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In New Poll, Cuomo Still Posts Big Leads for Governor

March 31, 2010

Rasmussen has released a new poll on the governor’s race here in New York. The poll tracked all potential Republican/Conservative candidates against Andrew Cuomo.

Here is the story:

State Attorney General Andrew Cuomo’s still holds near two-to-one leads over his three top Republican opponents, including newcomer Steve Levy, in the race for governor of New York.

The latest Rasmussen Reports telephone survey of likely voters in the Empire State finds Cuomo leading Levy 50% to 26%. Seven percent (7%) like some other candidate, and 17% are undecided.

The likely Democratic nominee leads former Congressman Rick Lazio 52% to 29%. At the beginning of March, he posted a 55% to 30% lead over Lazio. In surveys running back to September, Cuomo’s support against Lazio has ranged from 54% to 65%, while Lazio’s high point to date was in January when he picked up 35% of the vote.

Given this match-up, six percent (9%) of voters opt for another candidate, while 13% are undecided.

Buffalo businessman Carl Paladino, who has been courting the Tea Party vote, trails Cuomo 51% to 28%. In the previous survey, Cuomo had a 56% to 27% lead. Six percent (6%) again like some other candidate. Fifteen percent (15%) are undecided.

Cuomo has been the front-runner in this race from the start, consistently running stronger than incumbent Democratic Governor David Paterson in primary and general election match-ups.

Hammered by the New York Times about his alleged involvement in the cover-up of a domestic abuse case involving a top aide, Paterson announced last month that he was not running this fall.

Paterson, who was elected lieutenant governor in November 2006, succeeded to the governor’s office in March 2008 following Eliot Spitzer’s resignation over a sex scandal. He is the first African-American governor of New York.

Lazio, a banker in recent years, first ran for statewide office in 2000 when he unsuccessfully battled Hillary Clinton for a seat in the U.S. Senate. His inability to make a dent in Cuomo’s numbers prompted Paladino’s interest in the race. Now Levy, the county executive of Suffolk County and a Democrat, has switched parties to run for the Republican gubernatorial nomination.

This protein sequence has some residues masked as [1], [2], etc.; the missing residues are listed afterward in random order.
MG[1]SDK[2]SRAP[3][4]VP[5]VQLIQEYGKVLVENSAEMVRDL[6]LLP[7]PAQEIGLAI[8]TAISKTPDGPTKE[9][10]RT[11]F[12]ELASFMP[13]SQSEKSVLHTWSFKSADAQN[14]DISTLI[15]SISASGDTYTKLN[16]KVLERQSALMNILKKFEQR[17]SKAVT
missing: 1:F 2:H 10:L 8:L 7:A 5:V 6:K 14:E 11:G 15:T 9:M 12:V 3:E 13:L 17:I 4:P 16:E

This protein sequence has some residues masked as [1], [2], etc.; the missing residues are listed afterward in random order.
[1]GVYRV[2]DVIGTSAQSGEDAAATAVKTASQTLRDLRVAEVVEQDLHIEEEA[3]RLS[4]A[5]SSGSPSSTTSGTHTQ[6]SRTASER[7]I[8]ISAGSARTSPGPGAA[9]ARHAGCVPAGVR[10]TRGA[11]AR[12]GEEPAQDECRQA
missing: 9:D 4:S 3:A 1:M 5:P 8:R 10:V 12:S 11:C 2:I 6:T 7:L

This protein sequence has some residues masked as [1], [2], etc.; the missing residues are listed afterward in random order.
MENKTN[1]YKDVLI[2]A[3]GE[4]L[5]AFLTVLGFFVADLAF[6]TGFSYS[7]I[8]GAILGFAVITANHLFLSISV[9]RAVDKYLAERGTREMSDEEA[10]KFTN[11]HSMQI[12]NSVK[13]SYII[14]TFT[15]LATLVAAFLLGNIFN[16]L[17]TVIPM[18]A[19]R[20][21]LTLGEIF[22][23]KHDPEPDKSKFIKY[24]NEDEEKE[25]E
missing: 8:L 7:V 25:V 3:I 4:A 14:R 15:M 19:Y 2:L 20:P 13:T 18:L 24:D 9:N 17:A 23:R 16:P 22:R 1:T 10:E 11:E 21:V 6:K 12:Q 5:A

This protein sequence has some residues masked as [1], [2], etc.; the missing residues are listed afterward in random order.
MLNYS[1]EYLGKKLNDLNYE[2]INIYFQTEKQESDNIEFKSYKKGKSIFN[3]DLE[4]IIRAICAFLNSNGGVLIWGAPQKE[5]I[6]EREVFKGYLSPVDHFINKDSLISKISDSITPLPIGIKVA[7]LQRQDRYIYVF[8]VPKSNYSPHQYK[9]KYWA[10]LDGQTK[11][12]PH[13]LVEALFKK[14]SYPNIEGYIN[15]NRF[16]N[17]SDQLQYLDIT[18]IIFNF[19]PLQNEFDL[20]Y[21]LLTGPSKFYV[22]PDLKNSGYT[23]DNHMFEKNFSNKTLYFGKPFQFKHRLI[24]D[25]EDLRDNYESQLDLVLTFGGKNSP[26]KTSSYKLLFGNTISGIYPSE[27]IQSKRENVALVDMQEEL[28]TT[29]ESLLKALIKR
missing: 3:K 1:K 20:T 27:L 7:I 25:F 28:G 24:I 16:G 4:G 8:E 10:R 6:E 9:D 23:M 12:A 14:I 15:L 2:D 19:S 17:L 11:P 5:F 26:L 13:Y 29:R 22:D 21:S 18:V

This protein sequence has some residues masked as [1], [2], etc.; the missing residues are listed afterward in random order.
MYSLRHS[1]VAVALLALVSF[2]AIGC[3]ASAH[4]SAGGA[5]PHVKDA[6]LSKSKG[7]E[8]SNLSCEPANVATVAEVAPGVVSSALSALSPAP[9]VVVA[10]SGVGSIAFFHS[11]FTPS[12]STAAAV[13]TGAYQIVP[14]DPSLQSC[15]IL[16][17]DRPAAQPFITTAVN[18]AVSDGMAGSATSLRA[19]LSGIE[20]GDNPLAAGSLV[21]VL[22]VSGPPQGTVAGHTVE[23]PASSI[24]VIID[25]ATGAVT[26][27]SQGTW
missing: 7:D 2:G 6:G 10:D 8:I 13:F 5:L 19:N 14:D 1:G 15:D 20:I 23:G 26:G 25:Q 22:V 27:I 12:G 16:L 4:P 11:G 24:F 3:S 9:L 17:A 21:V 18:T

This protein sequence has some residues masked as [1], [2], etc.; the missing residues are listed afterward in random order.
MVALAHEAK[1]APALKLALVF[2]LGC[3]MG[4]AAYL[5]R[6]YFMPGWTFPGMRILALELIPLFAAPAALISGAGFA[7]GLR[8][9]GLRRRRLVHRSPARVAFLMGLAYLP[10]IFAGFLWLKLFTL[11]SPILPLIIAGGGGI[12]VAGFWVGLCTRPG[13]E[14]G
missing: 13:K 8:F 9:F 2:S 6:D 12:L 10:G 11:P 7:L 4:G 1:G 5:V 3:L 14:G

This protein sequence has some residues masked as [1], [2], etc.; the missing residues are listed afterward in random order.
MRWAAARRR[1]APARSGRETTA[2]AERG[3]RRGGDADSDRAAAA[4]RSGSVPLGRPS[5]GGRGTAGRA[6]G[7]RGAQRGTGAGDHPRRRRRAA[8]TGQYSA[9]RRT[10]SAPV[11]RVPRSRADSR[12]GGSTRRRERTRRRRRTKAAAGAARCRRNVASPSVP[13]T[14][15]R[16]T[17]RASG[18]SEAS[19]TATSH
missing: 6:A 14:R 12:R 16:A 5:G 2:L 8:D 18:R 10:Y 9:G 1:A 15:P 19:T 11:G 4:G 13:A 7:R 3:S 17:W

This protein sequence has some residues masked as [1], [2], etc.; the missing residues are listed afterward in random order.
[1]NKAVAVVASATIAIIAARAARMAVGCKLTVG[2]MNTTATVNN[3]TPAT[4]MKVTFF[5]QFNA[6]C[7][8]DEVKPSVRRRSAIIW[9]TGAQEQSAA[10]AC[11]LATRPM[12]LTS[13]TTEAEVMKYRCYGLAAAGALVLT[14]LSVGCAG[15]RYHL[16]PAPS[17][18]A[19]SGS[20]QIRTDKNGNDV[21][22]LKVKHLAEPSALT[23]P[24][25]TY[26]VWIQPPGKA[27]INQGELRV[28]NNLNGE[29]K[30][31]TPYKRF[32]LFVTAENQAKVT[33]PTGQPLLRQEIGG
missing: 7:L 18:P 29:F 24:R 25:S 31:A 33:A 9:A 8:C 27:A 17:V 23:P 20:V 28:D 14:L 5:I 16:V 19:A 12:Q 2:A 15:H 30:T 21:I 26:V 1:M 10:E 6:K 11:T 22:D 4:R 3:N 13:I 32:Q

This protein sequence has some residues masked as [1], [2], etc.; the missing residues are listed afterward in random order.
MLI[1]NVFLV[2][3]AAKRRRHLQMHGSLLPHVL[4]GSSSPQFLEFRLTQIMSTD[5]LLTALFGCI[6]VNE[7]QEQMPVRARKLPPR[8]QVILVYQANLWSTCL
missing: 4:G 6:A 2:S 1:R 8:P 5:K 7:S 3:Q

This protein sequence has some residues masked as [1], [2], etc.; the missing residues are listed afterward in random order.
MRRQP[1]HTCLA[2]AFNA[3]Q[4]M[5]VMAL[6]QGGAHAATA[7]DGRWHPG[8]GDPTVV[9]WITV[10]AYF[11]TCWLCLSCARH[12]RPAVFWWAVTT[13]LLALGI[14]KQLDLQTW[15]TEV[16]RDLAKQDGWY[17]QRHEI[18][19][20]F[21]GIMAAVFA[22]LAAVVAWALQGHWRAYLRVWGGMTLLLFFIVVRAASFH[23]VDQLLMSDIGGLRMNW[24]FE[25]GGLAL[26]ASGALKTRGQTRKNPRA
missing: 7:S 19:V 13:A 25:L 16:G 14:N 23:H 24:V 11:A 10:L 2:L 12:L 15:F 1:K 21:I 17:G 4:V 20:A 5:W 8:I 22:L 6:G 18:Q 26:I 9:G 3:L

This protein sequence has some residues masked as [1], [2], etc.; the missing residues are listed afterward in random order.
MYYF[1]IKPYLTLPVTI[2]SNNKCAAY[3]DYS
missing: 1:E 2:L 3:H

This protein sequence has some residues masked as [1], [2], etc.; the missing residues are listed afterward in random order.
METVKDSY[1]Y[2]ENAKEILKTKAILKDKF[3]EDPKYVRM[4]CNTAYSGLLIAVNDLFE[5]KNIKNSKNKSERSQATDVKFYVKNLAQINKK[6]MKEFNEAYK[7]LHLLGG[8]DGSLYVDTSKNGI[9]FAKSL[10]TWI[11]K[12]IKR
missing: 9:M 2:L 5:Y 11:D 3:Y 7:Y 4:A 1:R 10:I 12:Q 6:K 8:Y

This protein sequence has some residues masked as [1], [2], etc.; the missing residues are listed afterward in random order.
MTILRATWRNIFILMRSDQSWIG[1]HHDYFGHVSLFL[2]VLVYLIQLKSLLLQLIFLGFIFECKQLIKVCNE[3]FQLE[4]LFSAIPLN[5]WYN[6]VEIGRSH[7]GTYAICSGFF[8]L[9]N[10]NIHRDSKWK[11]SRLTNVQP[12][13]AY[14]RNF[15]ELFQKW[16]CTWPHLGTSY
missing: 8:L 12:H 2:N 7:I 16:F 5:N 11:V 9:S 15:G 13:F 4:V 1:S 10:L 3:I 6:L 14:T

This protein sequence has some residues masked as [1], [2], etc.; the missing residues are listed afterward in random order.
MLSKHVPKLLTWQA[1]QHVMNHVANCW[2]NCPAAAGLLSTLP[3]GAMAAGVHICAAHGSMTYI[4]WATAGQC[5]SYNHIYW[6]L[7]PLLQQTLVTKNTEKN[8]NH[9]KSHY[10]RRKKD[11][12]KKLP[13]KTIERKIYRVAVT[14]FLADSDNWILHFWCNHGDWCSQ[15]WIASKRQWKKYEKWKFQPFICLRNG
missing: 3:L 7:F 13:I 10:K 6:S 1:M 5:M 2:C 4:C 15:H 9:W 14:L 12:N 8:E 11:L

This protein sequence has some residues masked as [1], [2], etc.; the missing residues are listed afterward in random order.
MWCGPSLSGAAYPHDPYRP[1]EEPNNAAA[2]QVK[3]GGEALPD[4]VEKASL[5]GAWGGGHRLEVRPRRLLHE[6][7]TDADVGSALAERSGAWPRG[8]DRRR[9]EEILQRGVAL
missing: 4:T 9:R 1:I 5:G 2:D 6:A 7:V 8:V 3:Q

Cuomo has yet to announce his candidacy but is expected to seek his party’s nomination with little or no opposition. Both parties will pick their nominee in September 14 primaries.

The Democrat leads all three Republicans among both male and female voters. Among voters not affiliated with either of the major parties, Lazio leads Cuomo by eight points, while Levy and Paladino run nearly even with their Democratic opponent.

Thirty-one percent (31%) of New York voters have a very favorable opinion of Cuomo, while 18% view him very unfavorably.

For Lazio, very favorables are 10% and very unfavorables nine percent (9%).

Levy is seen very favorably by nine percent (9%) and very unfavorably by 13%.

Paladino’s very favorables are eight percent (8%) and his very unfavorables 11%.

Just nine percent (9%) have no opinion about Cuomo, while all three Republicans have considerably larger name recognition problems.


  1. HG-WT, Wire Paladin permalink
    March 31, 2010 7:23 pm

    In light of the above polling data, a recent article By Robert J. McCarthy in the NEWS POLITICAL REPORTER, “Paladino gives ’em what they want, ‘Tea party’ protesters galvanize in support of Buffalo developer” rates a look-see. You’ll see that conventional polling might not be able to measure the Tea-Party phenomenon or how it might propel a Paladian candidacy.

    It starts:

    “For more than a year now, local “tea party” activists have rallied and protested against high taxes and government intrusion in their lives.
    They’ve marched with signs, donned Uncle Sam suits, and waved “Don’t Tread On Me” flags — but never with a hero figure to rally around.
    That all may have changed Saturday afternoon as Buffalo’s Carl P. Paladino whipped up a crowd of about 250 at Erie Canal Harbor’s Commercial Slip. As he railed against the media and “liberal elites,” he seemed to strike a chord with a crowd ready for a local voice and face of their tea party movement.
    Paladino reached back to the 1976 film “Network” to lead them in chants of “I’m mad as hell and I’m not going to take it anymore,” and promised to reduce taxes and spending if successful in the Republican candidacy for governor he will launch on April 5.
    “It’s the liberal elites who are running this state into the ground,” he said. “The liberal media wants to stop me and the people who demand change in Albany.
    “They can’t,” he added. “Not if you’re mad enough.”
    The attorney and developer, wearing a Yankee hat and New York State Police jacket during his Saturday appearance, enters the political landscape at no ordinary time. He and his message arrive as many upstate taxpayers say they feel increasingly alienated by a state government dominated by New York City….

    McCarthy also goes onto discuss Paladino’s appraoch to the Republican establishment and the NYS Conservative Party.

    As I said, all in all, a decent read; it least it provides hope.


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